For me, I started driving straight away. I struggled with parking, had to deal with city council, and I just got back to it. That life can be very deceptive.
Right. Bitange, let’s talk about your weight loss, perhaps by first beginning with your weight gain, how did you gain most of it?
My weight gain was just due to government. I was so busy that there was no time to do anything else. And then of course, government has mandazi, every office you go to, a cup and mandazi. (Laughs) And, no matter how strong you are, you just look at the mandazi and you give in.
How much were you weighing then?
When I joined I was weighing 85kg, and then I shot up to 118kg.
And then medical issues started arising, and the doctors started saying, in passing, that I needed to watch my weight. Then I was notified that I have hypertension, and that it can lead to diabetes.
In my family we’ve had diabetics, and I’ve seen how much they’ve suffered, so I said, no way, here, I’m fighting. I’m willing to fight.
How hard was it, to lose the weight?
Oh, it’s almost the hardest thing you can do to yourself. It’s hard. It’s difficult. And it’s painful. Especially at the start. But now I’m used to it.
I remember I used to run just 200 metres, and feel like I’m on the verge of collapsing. But now, I can quite comfortably cover 10km.
Apart from exercise, is there anything else you did to help bring down the weight?
Diet was another huge part of it. It’s the boring essentials that always remain true. So I had to start paying attention to my diet.
I was extremely attached to bread when I was gaining weight, especially because while growing up, we only had bread for Christmas. But with the weight loss mission, I was forced to cut out a lot of that kind of food. Even chapati, now I only have one chapati for dinner.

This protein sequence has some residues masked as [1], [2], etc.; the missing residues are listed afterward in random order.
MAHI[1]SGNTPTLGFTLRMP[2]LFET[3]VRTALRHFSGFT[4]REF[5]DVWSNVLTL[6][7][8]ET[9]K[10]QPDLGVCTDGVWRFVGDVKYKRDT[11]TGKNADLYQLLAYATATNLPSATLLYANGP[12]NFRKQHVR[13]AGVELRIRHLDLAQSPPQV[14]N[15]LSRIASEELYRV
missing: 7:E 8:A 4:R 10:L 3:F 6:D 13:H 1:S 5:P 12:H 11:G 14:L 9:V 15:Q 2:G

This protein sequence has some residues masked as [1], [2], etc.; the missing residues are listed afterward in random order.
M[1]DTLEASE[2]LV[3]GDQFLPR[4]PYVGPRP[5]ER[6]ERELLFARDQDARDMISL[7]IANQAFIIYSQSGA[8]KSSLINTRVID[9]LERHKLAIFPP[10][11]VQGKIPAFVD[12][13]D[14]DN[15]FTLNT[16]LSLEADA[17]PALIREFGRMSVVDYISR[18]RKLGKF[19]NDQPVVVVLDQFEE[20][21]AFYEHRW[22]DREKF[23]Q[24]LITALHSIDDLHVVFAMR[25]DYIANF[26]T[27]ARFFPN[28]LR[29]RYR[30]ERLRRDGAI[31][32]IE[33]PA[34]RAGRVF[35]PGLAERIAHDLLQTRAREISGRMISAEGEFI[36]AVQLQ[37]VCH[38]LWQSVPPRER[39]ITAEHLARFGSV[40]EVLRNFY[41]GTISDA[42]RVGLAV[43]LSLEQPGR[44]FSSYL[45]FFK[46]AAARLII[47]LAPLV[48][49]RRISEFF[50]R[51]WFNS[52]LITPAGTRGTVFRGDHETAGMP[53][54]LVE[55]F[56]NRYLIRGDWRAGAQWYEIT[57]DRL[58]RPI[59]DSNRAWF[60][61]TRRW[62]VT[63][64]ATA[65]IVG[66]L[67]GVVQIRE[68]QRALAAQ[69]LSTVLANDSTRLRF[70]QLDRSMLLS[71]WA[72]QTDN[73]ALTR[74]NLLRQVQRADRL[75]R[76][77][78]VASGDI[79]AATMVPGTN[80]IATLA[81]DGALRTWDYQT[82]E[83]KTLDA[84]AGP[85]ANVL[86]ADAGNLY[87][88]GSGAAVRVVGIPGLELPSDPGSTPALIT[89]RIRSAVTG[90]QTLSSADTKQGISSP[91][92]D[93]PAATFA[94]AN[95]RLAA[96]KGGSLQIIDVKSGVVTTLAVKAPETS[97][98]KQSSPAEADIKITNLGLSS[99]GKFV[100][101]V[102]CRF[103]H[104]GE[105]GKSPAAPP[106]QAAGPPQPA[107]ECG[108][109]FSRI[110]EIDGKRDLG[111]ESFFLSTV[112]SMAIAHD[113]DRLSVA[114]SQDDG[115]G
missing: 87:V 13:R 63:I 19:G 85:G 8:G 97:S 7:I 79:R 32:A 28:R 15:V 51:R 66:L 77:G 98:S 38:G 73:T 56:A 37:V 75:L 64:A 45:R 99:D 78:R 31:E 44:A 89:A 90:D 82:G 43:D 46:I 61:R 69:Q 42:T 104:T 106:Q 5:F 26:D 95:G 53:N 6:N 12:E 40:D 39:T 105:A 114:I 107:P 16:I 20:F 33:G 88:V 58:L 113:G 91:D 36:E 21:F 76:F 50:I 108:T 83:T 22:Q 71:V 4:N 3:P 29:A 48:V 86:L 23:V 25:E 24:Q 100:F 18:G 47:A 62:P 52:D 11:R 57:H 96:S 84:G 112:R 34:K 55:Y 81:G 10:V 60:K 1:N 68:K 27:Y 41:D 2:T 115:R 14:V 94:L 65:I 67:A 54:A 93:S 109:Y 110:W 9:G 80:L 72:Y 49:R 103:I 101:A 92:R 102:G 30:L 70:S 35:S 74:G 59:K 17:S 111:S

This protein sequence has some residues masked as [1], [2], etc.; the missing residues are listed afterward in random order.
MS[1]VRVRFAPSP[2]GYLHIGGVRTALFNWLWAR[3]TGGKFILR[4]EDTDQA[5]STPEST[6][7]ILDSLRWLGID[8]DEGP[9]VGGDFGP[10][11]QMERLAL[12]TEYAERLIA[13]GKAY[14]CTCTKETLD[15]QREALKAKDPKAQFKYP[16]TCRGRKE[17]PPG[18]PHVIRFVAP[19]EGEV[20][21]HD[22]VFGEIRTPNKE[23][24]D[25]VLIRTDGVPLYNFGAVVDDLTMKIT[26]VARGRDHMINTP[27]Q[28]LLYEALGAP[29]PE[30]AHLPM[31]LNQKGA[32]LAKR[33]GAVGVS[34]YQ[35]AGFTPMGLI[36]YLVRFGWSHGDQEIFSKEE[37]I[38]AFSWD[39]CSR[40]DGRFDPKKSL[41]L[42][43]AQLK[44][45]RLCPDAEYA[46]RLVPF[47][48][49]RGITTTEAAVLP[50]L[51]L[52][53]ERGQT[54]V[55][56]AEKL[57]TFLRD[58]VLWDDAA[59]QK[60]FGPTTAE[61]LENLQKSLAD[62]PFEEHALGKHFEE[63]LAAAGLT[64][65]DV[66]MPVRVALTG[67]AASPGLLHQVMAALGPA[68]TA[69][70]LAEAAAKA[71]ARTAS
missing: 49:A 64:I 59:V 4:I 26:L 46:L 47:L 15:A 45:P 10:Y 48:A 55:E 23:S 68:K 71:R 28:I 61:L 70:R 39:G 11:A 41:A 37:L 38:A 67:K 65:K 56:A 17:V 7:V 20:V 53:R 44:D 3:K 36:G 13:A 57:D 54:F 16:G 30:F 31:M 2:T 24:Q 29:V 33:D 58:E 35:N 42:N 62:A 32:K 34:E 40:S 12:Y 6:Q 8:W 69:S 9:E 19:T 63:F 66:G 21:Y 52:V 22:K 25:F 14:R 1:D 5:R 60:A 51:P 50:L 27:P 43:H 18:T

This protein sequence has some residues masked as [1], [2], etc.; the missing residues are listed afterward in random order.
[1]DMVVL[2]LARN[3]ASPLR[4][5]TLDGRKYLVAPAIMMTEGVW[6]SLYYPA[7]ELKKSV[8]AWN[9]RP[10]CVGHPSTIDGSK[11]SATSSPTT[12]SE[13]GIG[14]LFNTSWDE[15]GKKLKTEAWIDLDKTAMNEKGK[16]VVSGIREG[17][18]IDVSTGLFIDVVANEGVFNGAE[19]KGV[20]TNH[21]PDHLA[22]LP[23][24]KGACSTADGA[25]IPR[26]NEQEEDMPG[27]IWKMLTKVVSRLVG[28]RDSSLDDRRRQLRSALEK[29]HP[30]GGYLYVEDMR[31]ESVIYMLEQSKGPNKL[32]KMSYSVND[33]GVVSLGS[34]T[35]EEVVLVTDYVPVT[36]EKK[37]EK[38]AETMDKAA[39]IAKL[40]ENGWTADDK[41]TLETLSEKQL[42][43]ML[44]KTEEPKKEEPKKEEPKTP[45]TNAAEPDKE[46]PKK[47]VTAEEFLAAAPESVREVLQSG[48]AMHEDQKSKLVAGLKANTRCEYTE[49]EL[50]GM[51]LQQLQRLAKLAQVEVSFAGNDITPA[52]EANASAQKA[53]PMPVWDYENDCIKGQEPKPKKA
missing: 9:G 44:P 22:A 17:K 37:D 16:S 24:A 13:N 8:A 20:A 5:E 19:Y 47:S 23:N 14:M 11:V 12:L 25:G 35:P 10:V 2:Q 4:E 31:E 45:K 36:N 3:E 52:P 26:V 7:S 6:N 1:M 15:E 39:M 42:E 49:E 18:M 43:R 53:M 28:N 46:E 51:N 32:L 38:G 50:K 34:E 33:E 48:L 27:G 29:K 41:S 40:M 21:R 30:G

Only one chapati?
(Laughs aloud) I know. And I usually eat by 7p.m, then nothing at all, until morning. The process requires a lot of self-control.
What encouragement would you give to someone who’s seeking to lose weight like you did?
It can be done. Stay determined. And don’t give up, push through the pain. Also, be careful with friends, they’re the ones who say, “People are dying bwana! Have some of this.”
That’s dangerous talk. Be careful with messy friends.
Bitange, if you had your life to live over again, is there anything you’d do differently?
I would avoid the mistakes I made around investments. (Laughs)
I would have also grasped all the opportunities that came my way, because now I know that there are opportunities that never come twice. There are opportunities I should have taken advantage of while in the US, but I didn’t.
Is there anything else you would have done differently?
I think I also shouldn’t have pursued a PhD, that was a mistake. I should have gone into business.
Are you satisfied with the life you’ve lived so far Bitange?
I think I’d be asking God for too much if I complained. I’m healthy, I have a family I’m proud of, I’m able to do many things, I’ve traveled quite a bit, and I’m invited to speak at different events. What more would I want? So yes, I’m satisfied.
Would you say you’ve fully bounced back to your former self since leaving government?
(Long Pause) I don’t know if I’ve, “bounced back.” But I’m okay, satisfied, and fulfilled. I’m thankful.
Any last words?
(Thinks) What bothers me most is that, several years after Independence, we still have abject poverty in our land. It just tears me apart to find someone begging on the streets. I think we need to do more, and we need to help where we can, whenever we can. Let’s do more.